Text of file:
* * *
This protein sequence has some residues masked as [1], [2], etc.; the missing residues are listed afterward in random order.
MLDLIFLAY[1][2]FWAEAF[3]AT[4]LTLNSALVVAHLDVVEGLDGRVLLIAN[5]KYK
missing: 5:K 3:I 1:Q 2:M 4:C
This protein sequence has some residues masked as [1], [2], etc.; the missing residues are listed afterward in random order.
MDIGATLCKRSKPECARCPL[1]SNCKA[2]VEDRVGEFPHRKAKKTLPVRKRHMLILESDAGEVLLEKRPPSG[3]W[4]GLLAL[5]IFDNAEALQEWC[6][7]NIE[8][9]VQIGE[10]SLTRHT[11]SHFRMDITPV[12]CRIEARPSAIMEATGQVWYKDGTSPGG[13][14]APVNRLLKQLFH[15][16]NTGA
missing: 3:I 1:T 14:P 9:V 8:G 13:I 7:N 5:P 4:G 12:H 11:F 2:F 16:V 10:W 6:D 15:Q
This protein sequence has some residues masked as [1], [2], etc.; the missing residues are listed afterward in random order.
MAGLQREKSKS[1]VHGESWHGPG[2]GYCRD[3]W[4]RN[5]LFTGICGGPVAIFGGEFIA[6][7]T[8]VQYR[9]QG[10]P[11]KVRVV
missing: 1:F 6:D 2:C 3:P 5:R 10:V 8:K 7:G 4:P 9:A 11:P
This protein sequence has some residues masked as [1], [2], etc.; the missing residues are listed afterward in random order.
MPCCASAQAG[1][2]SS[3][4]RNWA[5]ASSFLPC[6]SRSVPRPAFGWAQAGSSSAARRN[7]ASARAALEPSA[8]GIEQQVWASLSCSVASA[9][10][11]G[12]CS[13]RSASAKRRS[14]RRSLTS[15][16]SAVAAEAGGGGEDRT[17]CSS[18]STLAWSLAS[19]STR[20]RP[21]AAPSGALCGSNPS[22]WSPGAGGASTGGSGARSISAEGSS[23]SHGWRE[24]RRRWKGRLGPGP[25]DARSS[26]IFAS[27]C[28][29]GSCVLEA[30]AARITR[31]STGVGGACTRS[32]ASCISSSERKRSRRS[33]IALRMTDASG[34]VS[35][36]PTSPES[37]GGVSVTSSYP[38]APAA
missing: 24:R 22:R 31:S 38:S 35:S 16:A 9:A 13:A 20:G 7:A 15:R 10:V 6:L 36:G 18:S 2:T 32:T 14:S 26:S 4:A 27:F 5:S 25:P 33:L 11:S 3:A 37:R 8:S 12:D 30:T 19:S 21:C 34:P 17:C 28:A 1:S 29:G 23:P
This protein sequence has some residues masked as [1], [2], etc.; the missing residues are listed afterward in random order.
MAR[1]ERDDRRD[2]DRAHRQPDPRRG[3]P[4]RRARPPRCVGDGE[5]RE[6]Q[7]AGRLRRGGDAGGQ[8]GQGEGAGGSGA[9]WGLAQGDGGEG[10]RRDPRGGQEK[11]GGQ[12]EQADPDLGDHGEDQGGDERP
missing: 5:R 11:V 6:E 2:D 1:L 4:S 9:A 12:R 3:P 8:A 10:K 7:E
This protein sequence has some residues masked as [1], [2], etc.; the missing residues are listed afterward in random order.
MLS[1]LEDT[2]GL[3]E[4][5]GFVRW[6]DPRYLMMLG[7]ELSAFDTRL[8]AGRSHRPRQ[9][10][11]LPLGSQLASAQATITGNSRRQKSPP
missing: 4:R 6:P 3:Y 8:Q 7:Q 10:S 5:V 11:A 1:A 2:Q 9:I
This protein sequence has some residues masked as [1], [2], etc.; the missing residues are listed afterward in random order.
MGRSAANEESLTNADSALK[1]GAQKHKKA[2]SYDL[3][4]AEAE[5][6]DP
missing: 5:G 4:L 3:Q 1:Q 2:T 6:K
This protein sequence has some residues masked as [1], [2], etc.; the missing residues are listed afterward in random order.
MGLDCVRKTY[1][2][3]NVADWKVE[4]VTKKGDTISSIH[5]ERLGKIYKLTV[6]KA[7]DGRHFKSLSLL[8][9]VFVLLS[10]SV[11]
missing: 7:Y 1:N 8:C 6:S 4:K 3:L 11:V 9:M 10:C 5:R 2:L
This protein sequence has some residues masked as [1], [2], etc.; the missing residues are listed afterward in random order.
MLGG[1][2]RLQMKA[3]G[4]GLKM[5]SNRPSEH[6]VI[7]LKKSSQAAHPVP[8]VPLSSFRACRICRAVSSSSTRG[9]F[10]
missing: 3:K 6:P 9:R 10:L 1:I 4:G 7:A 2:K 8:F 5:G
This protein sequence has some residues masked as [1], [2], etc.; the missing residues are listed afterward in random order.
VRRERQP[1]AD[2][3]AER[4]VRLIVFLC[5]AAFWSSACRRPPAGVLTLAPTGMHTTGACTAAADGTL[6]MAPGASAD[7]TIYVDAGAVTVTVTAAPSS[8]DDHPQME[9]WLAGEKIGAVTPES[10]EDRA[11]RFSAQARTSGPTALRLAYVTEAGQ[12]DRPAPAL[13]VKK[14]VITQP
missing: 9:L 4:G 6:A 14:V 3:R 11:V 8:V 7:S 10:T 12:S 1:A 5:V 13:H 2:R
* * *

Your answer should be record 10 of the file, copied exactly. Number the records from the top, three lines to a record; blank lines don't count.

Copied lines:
This protein sequence has some residues masked as [1], [2], etc.; the missing residues are listed afterward in random order.
VRRERQP[1]AD[2][3]AER[4]VRLIVFLC[5]AAFWSSACRRPPAGVLTLAPTGMHTTGACTAAADGTL[6]MAPGASAD[7]TIYVDAGAVTVTVTAAPSS[8]DDHPQME[9]WLAGEKIGAVTPES[10]EDRA[11]RFSAQARTSGPTALRLAYVTEAGQ[12]DRPAPAL[13]VKK[14]VITQP
missing: 9:L 4:G 6:A 14:V 3:R 11:V 8:V 7:S 10:T 12:S 1:A 5:V 13:H 2:R